Oysters and mangroves protect Bangladesh against flooding


Oysters and mangroves protect Bangladesh against flooding

Published on
November 28, 2014

Oyster reefs and mangrove forests help to prevent coastal erosion and flooding. At the same time, the reefs and mangroves attract fish and crab, creating a source of food for the local human population. This is demonstrated by an international eco-engineering project in Bangladesh, a country that regularly faces severe tidal floods and cyclones.

Shellfish such as oysters can create reefs off the coast which influence the tides and the waves. In this way, the reefs prevent coastal erosion. Experiments carried out in the Netherlands and the United States indicate that humans can construct artificial oyster reefs as a means of protecting the coast. Bangladesh, which is highly sensitive to flooding, can also benefit from artificial reefs. Researchers from Wageningen Marine Research and Wageningen Economic Research studied the ecological and socio-economic possibilities, while engineers from Royal Haskoning DHV examined the technological aspects.

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Large oysters

First of all, the researchers studied where oysters can grow in Bangladesh and what the best material is for a reef. Oysters only attach to hard surfaces. In a trial project, the researchers used a concrete structure measuring 50 metres long and approximately 70 centimetres high to imitate a fully-grown oyster reef. 'This proved to be the best, technologically and financially. The oysters attached themselves to the hollow concrete structures, which also form a habitat for crabs and fish,' says Tom Ysebaert of Wageningen Marine Research. After one year there were large numbers of oysters, while the wave-dampening effects resulted in sediment being deposited behind the reef. 'The oysters showed good growth. After one year we already had oysters measuring four centimetres,' says Ysebaert. According to calculations with models, the oyster reef could grow in height by about two centimetres per year. This will allow it to keep pace with the rising sea level.

Mangrove forests

But when a genuine tropical storm hits, an oyster reef is not enough. The waves reach higher than the reef and will simply crash over it. Each year, approximately 30-70% of the land area of the densely populated country of Bangladesh is covered by flooding. In the future, climate change will result in even more storms and cyclones in addition to a rapidly rising sea level. There used to be a great many mangrove forests along the coasts of Bangladesh; these have largely been cleared. The researchers would prefer to plant new mangroves because of their ability to protect the coastline. 'We expect that the mangrove forest will survive better and spread faster if there is an oyster reef present. In order to protect the coast, a strip of mature mangroves measuring at least 250 to 500 metres wide is needed,' explains Ysebaert. 'During storms and flooding, the mangrove forest is the first line of defence and therefore takes some damage. It helps to protect the earthen dikes behind it from damage, and the local people and their property are better protected against floods.'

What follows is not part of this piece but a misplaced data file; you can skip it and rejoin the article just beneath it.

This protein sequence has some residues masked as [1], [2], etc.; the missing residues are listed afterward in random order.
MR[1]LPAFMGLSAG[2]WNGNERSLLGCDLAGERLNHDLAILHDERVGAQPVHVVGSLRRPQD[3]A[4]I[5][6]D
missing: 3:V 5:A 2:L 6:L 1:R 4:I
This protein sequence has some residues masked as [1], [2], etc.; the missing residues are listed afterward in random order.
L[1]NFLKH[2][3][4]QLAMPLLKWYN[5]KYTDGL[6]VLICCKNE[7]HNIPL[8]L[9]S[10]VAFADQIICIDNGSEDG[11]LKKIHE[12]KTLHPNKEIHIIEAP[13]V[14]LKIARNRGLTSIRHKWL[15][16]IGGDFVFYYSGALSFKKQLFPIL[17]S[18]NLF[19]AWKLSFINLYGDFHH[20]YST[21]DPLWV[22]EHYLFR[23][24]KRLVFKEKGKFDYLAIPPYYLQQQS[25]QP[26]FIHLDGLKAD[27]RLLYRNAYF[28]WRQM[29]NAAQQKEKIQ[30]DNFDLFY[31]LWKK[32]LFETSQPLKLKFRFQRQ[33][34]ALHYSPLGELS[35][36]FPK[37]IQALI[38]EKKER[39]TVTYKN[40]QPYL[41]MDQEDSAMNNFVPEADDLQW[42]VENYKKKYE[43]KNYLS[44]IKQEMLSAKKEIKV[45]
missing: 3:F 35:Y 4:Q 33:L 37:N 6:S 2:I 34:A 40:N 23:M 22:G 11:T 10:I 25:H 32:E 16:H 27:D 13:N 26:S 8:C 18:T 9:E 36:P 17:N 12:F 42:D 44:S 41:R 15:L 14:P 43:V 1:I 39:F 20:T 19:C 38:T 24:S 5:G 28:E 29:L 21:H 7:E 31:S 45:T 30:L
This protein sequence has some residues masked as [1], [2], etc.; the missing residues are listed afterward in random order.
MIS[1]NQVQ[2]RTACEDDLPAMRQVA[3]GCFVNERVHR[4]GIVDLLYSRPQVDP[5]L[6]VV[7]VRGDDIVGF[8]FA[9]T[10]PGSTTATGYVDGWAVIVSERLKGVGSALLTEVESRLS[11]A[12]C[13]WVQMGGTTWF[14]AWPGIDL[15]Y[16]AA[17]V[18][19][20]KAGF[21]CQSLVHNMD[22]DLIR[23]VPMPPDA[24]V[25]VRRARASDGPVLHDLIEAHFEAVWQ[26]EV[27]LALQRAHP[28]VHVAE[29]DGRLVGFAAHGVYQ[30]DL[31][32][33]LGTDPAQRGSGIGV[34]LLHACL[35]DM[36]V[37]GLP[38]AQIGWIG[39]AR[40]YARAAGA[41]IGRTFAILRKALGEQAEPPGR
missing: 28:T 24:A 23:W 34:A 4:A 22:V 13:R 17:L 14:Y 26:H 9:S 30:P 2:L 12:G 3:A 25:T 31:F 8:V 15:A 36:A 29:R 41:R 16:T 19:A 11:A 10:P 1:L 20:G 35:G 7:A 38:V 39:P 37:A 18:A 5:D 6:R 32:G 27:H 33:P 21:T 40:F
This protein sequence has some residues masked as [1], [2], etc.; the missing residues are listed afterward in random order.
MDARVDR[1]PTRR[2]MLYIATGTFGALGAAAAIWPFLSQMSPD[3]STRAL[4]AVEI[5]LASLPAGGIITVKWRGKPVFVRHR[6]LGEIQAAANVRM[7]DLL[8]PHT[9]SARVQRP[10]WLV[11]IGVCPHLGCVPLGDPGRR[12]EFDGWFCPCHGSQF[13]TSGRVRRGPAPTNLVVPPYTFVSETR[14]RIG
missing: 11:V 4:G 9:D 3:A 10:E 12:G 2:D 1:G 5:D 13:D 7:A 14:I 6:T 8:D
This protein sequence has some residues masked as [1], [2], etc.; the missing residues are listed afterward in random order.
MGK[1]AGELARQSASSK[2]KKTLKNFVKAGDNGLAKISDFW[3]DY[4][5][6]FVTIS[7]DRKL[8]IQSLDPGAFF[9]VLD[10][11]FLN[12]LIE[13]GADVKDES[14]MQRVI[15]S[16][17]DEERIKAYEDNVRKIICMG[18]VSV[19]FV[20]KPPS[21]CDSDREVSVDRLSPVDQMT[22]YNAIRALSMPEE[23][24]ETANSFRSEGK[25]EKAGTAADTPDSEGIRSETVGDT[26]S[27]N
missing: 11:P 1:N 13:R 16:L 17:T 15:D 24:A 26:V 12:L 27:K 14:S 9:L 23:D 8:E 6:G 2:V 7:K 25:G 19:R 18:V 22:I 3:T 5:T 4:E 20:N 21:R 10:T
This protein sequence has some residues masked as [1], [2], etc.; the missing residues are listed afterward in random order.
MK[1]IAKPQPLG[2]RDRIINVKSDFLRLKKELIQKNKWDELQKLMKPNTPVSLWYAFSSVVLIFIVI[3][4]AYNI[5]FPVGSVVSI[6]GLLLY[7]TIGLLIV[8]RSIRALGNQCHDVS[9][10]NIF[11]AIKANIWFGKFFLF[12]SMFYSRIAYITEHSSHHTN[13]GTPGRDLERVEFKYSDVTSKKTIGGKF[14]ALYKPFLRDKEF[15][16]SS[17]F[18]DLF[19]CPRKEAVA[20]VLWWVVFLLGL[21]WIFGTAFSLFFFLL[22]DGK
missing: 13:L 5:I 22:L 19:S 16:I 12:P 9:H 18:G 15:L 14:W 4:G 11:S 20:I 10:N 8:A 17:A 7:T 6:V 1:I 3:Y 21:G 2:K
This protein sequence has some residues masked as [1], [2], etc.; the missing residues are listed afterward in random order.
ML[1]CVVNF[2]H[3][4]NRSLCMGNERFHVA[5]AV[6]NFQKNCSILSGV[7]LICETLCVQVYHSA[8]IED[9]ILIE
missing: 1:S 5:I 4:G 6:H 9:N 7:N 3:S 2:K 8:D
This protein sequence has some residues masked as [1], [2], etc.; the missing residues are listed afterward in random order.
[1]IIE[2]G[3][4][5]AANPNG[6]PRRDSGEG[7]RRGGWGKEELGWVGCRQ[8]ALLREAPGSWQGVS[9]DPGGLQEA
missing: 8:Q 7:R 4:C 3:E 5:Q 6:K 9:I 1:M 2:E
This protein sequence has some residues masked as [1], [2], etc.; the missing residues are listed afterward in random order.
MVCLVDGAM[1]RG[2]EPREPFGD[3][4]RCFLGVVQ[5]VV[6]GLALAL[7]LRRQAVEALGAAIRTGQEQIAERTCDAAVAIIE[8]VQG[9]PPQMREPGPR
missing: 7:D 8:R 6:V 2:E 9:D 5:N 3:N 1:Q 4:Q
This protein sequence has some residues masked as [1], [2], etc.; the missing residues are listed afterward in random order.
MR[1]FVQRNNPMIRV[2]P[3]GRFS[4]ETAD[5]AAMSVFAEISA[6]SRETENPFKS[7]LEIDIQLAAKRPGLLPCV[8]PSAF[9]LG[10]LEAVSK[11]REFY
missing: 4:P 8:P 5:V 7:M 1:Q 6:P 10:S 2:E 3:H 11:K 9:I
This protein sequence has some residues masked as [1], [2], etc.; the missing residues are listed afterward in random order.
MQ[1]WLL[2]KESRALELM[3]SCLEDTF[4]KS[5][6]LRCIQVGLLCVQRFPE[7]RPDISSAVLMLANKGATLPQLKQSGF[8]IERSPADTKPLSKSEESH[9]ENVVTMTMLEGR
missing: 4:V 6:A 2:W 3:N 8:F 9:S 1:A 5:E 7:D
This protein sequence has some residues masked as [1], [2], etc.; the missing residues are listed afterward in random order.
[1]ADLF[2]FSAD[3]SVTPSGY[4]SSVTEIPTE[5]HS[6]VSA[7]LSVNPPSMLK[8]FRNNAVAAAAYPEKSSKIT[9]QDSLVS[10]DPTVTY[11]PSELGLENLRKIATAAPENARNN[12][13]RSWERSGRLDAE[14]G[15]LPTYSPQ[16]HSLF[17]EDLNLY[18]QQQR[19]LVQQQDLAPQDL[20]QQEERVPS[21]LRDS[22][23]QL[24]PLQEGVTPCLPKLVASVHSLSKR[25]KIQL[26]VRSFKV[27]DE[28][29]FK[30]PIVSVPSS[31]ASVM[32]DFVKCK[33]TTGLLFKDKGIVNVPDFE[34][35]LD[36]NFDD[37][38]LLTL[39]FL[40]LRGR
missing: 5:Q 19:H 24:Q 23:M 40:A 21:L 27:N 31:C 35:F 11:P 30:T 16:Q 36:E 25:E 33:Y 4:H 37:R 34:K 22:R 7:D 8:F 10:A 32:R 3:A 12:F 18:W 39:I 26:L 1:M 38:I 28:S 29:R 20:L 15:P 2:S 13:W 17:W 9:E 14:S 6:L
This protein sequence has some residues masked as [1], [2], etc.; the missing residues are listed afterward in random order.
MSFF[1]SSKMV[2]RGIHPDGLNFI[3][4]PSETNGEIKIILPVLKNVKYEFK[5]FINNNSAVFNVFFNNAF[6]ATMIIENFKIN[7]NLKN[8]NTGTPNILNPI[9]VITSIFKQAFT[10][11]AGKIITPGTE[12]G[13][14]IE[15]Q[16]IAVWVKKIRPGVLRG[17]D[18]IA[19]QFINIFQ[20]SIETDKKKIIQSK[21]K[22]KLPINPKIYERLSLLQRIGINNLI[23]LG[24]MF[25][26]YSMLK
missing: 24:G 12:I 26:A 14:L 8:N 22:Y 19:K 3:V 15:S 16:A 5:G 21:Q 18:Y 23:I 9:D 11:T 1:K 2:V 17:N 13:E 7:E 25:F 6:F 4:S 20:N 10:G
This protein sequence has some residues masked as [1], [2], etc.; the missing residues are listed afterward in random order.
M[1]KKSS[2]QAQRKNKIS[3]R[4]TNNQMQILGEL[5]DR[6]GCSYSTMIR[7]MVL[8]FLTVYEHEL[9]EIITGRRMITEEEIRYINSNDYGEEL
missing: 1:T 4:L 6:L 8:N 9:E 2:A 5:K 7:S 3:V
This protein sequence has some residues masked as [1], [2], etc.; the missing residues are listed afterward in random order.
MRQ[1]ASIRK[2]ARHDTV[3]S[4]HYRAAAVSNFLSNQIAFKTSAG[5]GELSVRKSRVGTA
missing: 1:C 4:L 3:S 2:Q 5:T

It is important that the oyster reefs and mangrove forests are properly managed, in order to keep people from harvesting all the oysters or wood, for instance. 'Management requires the cooperation of the coastal communities. The local population needs to realise that in the long term, they benefit from ensuring that the reef is protected and repaired,' stresses Arie van Duijn of Wageningen Economic Research. As well as oysters, the reefs and mangrove forests provide a habitat for a great many fish and crabs which can serve as a food source. The researchers are examining the possibilities. 'The coastal residents do eat oysters, but it is not yet a high-demand product in Bangladesh. Crab, on the other hand, did turn out to have export value and could be found more rapidly,' says Van Duijn.

Not every sea floor location along the coast is suited for mangroves and oyster reefs. Ysebaert says, 'This method can be applied at a great many locations. It's impossibly expensive to construct concrete dikes everywhere, and the earthen dikes alone are often too vulnerable. This form of eco-engineering is sustainable, durable and relatively inexpensive. In the long term, it provides a self-repairing coastal defence system of oyster reefs and mangrove forests.'

The Bangladeshi television channel Channel i broadcast a talk show about eco-engineering and the project in December 2014. The Bangladeshi news also broadcast an item about the project in late November. Follow-up research is currently taking place, and the Bangladeshi government is interested in larger pilot projects.